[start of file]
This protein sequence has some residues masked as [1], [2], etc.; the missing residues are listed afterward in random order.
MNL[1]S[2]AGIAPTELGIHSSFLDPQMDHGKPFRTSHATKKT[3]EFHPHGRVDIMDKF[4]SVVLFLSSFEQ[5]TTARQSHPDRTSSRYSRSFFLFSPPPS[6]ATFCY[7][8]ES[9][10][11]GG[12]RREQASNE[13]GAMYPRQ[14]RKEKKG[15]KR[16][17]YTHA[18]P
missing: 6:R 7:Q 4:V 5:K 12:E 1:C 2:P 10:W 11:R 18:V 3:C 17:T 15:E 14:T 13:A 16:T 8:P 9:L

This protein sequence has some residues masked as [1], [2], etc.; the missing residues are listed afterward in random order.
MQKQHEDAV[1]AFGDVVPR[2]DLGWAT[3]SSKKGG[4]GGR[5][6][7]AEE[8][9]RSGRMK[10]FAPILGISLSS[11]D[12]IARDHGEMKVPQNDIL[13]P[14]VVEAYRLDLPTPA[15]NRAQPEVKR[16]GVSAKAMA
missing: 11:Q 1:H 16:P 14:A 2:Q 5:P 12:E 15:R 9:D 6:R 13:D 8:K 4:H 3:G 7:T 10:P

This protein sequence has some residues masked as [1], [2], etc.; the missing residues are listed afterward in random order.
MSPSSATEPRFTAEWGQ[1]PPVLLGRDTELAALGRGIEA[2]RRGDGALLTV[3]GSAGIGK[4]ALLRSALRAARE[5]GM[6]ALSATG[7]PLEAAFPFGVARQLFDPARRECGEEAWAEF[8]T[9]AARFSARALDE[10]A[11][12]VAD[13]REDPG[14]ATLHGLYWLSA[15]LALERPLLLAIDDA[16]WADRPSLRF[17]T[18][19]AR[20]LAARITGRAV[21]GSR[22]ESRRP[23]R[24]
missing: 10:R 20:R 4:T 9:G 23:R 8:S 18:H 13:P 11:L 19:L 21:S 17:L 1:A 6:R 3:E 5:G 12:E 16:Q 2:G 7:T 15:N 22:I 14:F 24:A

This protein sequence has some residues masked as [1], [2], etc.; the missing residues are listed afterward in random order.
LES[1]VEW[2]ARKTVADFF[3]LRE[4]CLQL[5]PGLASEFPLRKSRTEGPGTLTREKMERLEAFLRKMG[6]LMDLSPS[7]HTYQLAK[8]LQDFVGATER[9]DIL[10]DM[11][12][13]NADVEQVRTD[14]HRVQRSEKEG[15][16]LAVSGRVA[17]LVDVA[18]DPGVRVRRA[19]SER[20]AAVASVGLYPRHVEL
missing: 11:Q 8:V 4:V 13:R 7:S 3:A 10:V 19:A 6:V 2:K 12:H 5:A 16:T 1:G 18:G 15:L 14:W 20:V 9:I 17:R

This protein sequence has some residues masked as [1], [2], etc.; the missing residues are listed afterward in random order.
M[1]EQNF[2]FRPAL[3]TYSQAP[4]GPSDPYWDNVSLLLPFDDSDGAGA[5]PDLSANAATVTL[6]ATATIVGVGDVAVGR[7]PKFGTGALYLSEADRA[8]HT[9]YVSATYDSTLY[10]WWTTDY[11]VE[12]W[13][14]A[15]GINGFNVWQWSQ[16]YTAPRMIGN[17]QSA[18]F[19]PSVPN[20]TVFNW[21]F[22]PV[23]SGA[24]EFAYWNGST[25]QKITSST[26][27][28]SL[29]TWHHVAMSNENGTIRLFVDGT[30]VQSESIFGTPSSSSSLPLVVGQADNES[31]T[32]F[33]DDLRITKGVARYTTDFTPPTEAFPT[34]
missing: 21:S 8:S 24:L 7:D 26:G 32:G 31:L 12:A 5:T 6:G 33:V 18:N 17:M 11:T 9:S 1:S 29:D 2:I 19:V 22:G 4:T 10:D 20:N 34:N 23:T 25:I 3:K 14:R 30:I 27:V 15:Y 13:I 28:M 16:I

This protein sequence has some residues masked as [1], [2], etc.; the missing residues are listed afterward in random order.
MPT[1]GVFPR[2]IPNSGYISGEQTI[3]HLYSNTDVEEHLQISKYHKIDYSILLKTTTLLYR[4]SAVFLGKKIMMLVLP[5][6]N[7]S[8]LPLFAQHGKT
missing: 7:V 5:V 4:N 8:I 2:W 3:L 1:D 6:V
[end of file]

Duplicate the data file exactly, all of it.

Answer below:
This protein sequence has some residues masked as [1], [2], etc.; the missing residues are listed afterward in random order.
MNL[1]S[2]AGIAPTELGIHSSFLDPQMDHGKPFRTSHATKKT[3]EFHPHGRVDIMDKF[4]SVVLFLSSFEQ[5]TTARQSHPDRTSSRYSRSFFLFSPPPS[6]ATFCY[7][8]ES[9][10][11]GG[12]RREQASNE[13]GAMYPRQ[14]RKEKKG[15]KR[16][17]YTHA[18]P
missing: 6:R 7:Q 4:V 5:K 12:E 1:C 2:P 10:W 11:R 18:V 3:C 17:T 15:E 14:T 13:A 16:T 8:P 9:L

This protein sequence has some residues masked as [1], [2], etc.; the missing residues are listed afterward in random order.
MQKQHEDAV[1]AFGDVVPR[2]DLGWAT[3]SSKKGG[4]GGR[5][6][7]AEE[8][9]RSGRMK[10]FAPILGISLSS[11]D[12]IARDHGEMKVPQNDIL[13]P[14]VVEAYRLDLPTPA[15]NRAQPEVKR[16]GVSAKAMA
missing: 11:Q 1:H 16:P 14:A 2:Q 5:P 12:E 15:R 9:D 6:R 13:D 8:K 4:H 3:G 7:T 10:P

This protein sequence has some residues masked as [1], [2], etc.; the missing residues are listed afterward in random order.
MSPSSATEPRFTAEWGQ[1]PPVLLGRDTELAALGRGIEA[2]RRGDGALLTV[3]GSAGIGK[4]ALLRSALRAARE[5]GM[6]ALSATG[7]PLEAAFPFGVARQLFDPARRECGEEAWAEF[8]T[9]AARFSARALDE[10]A[11][12]VAD[13]REDPG[14]ATLHGLYWLSA[15]LALERPLLLAIDDA[16]WADRPSLRF[17]T[18][19]AR[20]LAARITGRAV[21]GSR[22]ESRRP[23]R[24]
missing: 10:R 20:R 4:T 9:G 23:R 8:S 18:H 13:P 11:L 19:L 21:S 17:L 1:A 6:R 3:E 5:G 12:E 16:Q 2:G 7:T 15:N 22:I 14:F 24:A

This protein sequence has some residues masked as [1], [2], etc.; the missing residues are listed afterward in random order.
LES[1]VEW[2]ARKTVADFF[3]LRE[4]CLQL[5]PGLASEFPLRKSRTEGPGTLTREKMERLEAFLRKMG[6]LMDLSPS[7]HTYQLAK[8]LQDFVGATER[9]DIL[10]DM[11][12][13]NADVEQVRTD[14]HRVQRSEKEG[15][16]LAVSGRVA[17]LVDVA[18]DPGVRVRRA[19]SER[20]AAVASVGLYPRHVEL
missing: 11:Q 8:V 4:V 13:R 7:S 3:A 10:V 19:A 6:V 2:K 12:H 5:A 16:T 1:G 18:G 15:L 14:W 20:V 9:I 17:R

This protein sequence has some residues masked as [1], [2], etc.; the missing residues are listed afterward in random order.
M[1]EQNF[2]FRPAL[3]TYSQAP[4]GPSDPYWDNVSLLLPFDDSDGAGA[5]PDLSANAATVTL[6]ATATIVGVGDVAVGR[7]PKFGTGALYLSEADRA[8]HT[9]YVSATYDSTLY[10]WWTTDY[11]VE[12]W[13][14]A[15]GINGFNVWQWSQ[16]YTAPRMIGN[17]QSA[18]F[19]PSVPN[20]TVFNW[21]F[22]PV[23]SGA[24]EFAYWNGST[25]QKITSST[26][27][28]SL[29]TWHHVAMSNENGTIRLFVDGT[30]VQSESIFGTPSSSSSLPLVVGQADNES[31]T[32]F[33]DDLRITKGVARYTTDFTPPTEAFPT[34]
missing: 21:S 8:S 24:L 7:D 26:G 32:G 31:L 12:A 5:T 6:G 33:V 18:N 17:M 11:T 9:S 1:S 29:D 2:I 19:V 22:G 4:T 10:D 20:N 34:N 23:T 25:I 3:K 14:R 30:I 27:V 15:Y 13:I 28:M 16:I

This protein sequence has some residues masked as [1], [2], etc.; the missing residues are listed afterward in random order.
MPT[1]GVFPR[2]IPNSGYISGEQTI[3]HLYSNTDVEEHLQISKYHKIDYSILLKTTTLLYR[4]SAVFLGKKIMMLVLP[5][6]N[7]S[8]LPLFAQHGKT
missing: 7:V 5:V 4:N 8:I 2:W 3:L 1:D 6:V